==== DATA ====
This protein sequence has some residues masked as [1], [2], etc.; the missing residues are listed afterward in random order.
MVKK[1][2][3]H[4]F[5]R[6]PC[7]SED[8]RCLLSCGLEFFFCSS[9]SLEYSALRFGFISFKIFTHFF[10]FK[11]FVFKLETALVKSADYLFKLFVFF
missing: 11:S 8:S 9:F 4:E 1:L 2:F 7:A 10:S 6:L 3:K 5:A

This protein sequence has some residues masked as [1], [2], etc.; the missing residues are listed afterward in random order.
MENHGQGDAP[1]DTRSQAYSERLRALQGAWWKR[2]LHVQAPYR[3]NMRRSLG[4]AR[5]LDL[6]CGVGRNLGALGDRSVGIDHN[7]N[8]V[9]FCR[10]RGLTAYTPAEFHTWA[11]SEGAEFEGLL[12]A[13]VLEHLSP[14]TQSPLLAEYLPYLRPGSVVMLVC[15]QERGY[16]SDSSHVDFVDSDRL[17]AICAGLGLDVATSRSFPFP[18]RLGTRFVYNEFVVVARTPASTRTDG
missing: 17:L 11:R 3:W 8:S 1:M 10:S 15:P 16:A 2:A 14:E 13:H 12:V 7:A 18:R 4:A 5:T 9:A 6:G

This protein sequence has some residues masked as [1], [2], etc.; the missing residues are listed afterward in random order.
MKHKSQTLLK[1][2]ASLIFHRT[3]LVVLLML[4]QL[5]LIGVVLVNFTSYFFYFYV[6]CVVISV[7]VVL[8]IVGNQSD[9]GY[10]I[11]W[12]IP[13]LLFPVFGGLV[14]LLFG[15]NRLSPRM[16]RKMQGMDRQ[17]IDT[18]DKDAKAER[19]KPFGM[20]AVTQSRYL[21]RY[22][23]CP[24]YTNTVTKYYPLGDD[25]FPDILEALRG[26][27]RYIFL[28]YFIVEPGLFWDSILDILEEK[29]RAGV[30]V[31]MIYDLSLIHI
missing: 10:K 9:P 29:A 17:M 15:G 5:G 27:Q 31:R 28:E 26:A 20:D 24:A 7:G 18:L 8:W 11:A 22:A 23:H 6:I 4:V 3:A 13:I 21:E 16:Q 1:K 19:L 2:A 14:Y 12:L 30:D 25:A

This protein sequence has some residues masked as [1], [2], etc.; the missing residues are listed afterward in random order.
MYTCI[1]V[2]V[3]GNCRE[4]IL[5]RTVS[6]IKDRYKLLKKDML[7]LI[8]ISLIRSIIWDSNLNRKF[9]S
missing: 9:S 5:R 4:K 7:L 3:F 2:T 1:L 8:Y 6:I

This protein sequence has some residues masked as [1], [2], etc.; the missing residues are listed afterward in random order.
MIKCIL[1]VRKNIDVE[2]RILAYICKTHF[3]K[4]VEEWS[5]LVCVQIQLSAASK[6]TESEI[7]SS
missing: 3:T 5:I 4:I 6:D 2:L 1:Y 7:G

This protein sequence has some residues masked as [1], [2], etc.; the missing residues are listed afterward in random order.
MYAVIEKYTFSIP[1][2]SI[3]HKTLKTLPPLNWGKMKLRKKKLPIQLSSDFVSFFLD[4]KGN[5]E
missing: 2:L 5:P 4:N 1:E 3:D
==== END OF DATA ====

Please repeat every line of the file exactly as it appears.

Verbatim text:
This protein sequence has some residues masked as [1], [2], etc.; the missing residues are listed afterward in random order.
MVKK[1][2][3]H[4]F[5]R[6]PC[7]SED[8]RCLLSCGLEFFFCSS[9]SLEYSALRFGFISFKIFTHFF[10]FK[11]FVFKLETALVKSADYLFKLFVFF
missing: 11:S 8:S 9:F 4:E 1:L 2:F 7:A 10:S 6:L 3:K 5:A

This protein sequence has some residues masked as [1], [2], etc.; the missing residues are listed afterward in random order.
MENHGQGDAP[1]DTRSQAYSERLRALQGAWWKR[2]LHVQAPYR[3]NMRRSLG[4]AR[5]LDL[6]CGVGRNLGALGDRSVGIDHN[7]N[8]V[9]FCR[10]RGLTAYTPAEFHTWA[11]SEGAEFEGLL[12]A[13]VLEHLSP[14]TQSPLLAEYLPYLRPGSVVMLVC[15]QERGY[16]SDSSHVDFVDSDRL[17]AICAGLGLDVATSRSFPFP[18]RLGTRFVYNEFVVVARTPASTRTDG
missing: 17:L 11:R 3:W 8:S 1:M 10:S 15:P 16:A 2:A 14:E 13:H 12:V 7:A 18:R 4:A 5:T 9:A 6:G

This protein sequence has some residues masked as [1], [2], etc.; the missing residues are listed afterward in random order.
MKHKSQTLLK[1][2]ASLIFHRT[3]LVVLLML[4]QL[5]LIGVVLVNFTSYFFYFYV[6]CVVISV[7]VVL[8]IVGNQSD[9]GY[10]I[11]W[12]IP[13]LLFPVFGGLV[14]LLFG[15]NRLSPRM[16]RKMQGMDRQ[17]IDT[18]DKDAKAER[19]KPFGM[20]AVTQSRYL[21]RY[22][23]CP[24]YTNTVTKYYPLGDD[25]FPDILEALRG[26][27]RYIFL[28]YFIVEPGLFWDSILDILEEK[29]RAGV[30]V[31]MIYDLSLIHI
missing: 10:K 9:P 29:A 17:M 15:G 5:G 27:Q 31:R 28:E 26:A 20:D 24:A 7:G 18:L 8:W 11:A 22:A 23:H 6:I 4:V 3:A 13:I 21:E 16:Q 1:K 19:L 2:A 14:Y 12:L 30:D 25:A

This protein sequence has some residues masked as [1], [2], etc.; the missing residues are listed afterward in random order.
MYTCI[1]V[2]V[3]GNCRE[4]IL[5]RTVS[6]IKDRYKLLKKDML[7]LI[8]ISLIRSIIWDSNLNRKF[9]S
missing: 9:S 5:R 4:K 7:L 3:F 2:T 1:L 8:Y 6:I

This protein sequence has some residues masked as [1], [2], etc.; the missing residues are listed afterward in random order.
MIKCIL[1]VRKNIDVE[2]RILAYICKTHF[3]K[4]VEEWS[5]LVCVQIQLSAASK[6]TESEI[7]SS
missing: 3:T 5:I 4:I 6:D 2:L 1:Y 7:G

This protein sequence has some residues masked as [1], [2], etc.; the missing residues are listed afterward in random order.
MYAVIEKYTFSIP[1][2]SI[3]HKTLKTLPPLNWGKMKLRKKKLPIQLSSDFVSFFLD[4]KGN[5]E
missing: 2:L 5:P 4:N 1:E 3:D